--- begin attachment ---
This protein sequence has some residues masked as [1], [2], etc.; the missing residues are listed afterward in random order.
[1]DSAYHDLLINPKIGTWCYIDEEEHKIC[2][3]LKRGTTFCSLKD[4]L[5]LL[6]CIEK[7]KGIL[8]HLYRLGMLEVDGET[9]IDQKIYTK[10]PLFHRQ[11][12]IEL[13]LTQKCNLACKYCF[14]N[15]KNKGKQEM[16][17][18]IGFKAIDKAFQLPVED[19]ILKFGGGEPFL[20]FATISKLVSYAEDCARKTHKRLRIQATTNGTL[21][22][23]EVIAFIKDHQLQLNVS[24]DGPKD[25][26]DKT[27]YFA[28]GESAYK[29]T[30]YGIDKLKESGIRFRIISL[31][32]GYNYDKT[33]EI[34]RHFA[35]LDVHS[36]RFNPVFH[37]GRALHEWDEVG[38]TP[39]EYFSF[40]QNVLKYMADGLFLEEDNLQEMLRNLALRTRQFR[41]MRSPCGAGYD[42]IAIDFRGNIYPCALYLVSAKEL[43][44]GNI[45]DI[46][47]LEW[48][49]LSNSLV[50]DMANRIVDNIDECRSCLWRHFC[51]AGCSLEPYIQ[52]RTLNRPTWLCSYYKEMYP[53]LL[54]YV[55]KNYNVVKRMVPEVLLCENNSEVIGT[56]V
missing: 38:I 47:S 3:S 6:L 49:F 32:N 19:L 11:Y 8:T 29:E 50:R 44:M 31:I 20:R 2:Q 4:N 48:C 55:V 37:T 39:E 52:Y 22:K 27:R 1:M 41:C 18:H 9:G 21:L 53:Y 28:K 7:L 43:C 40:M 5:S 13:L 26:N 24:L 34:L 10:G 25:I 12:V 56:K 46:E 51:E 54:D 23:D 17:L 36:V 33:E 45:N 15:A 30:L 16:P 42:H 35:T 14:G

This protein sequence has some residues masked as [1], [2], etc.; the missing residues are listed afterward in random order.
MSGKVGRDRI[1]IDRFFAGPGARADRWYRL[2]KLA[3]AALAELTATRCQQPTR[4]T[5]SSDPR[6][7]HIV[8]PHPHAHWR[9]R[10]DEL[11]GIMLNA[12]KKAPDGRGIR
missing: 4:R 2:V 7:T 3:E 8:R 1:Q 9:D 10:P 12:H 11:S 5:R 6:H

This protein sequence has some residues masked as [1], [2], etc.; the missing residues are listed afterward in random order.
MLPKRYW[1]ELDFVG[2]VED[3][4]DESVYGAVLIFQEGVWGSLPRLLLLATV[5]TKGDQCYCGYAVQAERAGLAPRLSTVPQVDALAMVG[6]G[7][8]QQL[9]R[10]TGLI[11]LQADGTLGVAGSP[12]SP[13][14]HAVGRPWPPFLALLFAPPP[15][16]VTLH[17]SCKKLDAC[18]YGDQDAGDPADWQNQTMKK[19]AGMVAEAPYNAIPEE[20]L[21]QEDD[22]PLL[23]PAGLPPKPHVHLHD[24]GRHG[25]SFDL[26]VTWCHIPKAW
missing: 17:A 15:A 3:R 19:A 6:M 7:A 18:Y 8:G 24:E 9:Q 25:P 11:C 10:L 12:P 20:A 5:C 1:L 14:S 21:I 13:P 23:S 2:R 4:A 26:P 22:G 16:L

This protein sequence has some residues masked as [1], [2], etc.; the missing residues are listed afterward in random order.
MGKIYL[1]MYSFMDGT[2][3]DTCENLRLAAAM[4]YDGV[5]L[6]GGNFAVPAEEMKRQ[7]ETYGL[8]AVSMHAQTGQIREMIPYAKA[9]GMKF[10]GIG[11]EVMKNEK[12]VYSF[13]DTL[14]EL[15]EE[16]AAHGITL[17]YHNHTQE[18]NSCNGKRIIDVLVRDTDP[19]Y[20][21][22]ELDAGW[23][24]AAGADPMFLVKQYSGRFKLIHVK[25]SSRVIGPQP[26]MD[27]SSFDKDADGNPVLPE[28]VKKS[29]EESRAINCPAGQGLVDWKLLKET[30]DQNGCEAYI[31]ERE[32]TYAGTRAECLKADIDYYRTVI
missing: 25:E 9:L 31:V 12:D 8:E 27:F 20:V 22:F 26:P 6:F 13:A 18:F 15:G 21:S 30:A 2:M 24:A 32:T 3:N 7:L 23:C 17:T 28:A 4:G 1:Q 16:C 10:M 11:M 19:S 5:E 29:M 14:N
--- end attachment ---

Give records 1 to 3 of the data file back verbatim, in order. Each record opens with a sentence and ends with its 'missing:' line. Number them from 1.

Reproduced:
This protein sequence has some residues masked as [1], [2], etc.; the missing residues are listed afterward in random order.
[1]DSAYHDLLINPKIGTWCYIDEEEHKIC[2][3]LKRGTTFCSLKD[4]L[5]LL[6]CIEK[7]KGIL[8]HLYRLGMLEVDGET[9]IDQKIYTK[10]PLFHRQ[11][12]IEL[13]LTQKCNLACKYCF[14]N[15]KNKGKQEM[16][17][18]IGFKAIDKAFQLPVED[19]ILKFGGGEPFL[20]FATISKLVSYAEDCARKTHKRLRIQATTNGTL[21][22][23]EVIAFIKDHQLQLNVS[24]DGPKD[25][26]DKT[27]YFA[28]GESAYK[29]T[30]YGIDKLKESGIRFRIISL[31][32]GYNYDKT[33]EI[34]RHFA[35]LDVHS[36]RFNPVFH[37]GRALHEWDEVG[38]TP[39]EYFSF[40]QNVLKYMADGLFLEEDNLQEMLRNLALRTRQFR[41]MRSPCGAGYD[42]IAIDFRGNIYPCALYLVSAKEL[43][44]GNI[45]DI[46][47]LEW[48][49]LSNSLV[50]DMANRIVDNIDECRSCLWRHFC[51]AGCSLEPYIQ[52]RTLNRPTWLCSYYKEMYP[53]LL[54]YV[55]KNYNVVKRMVPEVLLCENNSEVIGT[56]V
missing: 38:I 47:S 3:S 6:L 49:F 32:N 19:L 11:Y 8:T 29:E 50:R 44:M 31:I 20:R 2:Q 4:N 48:C 55:V 37:T 39:E 52:Y 22:K 27:R 1:M 41:C 18:H 9:G 21:L 53:Y 28:K 7:L 43:C 40:M 5:S 13:L 26:N 24:L 34:L 10:G 25:I 12:V 56:K 46:E 51:E 54:D 23:D 17:L 36:V 33:E 45:N 15:A 30:L 16:P 42:H 35:T 14:G

This protein sequence has some residues masked as [1], [2], etc.; the missing residues are listed afterward in random order.
MSGKVGRDRI[1]IDRFFAGPGARADRWYRL[2]KLA[3]AALAELTATRCQQPTR[4]T[5]SSDPR[6][7]HIV[8]PHPHAHWR[9]R[10]DEL[11]GIMLNA[12]KKAPDGRGIR
missing: 4:R 2:V 7:T 3:E 8:R 1:Q 9:D 10:P 12:H 11:S 5:R 6:H

This protein sequence has some residues masked as [1], [2], etc.; the missing residues are listed afterward in random order.
MLPKRYW[1]ELDFVG[2]VED[3][4]DESVYGAVLIFQEGVWGSLPRLLLLATV[5]TKGDQCYCGYAVQAERAGLAPRLSTVPQVDALAMVG[6]G[7][8]QQL[9]R[10]TGLI[11]LQADGTLGVAGSP[12]SP[13][14]HAVGRPWPPFLALLFAPPP[15][16]VTLH[17]SCKKLDAC[18]YGDQDAGDPADWQNQTMKK[19]AGMVAEAPYNAIPEE[20]L[21]QEDD[22]PLL[23]PAGLPPKPHVHLHD[24]GRHG[25]SFDL[26]VTWCHIPKAW
missing: 17:A 15:A 3:R 19:A 6:M 7:A 18:Y 8:G 24:E 9:Q 25:P 11:C 10:L 12:P 20:A 5:C 1:L 14:S 21:I 13:P 23:S 2:R 4:A 26:P 22:G 16:L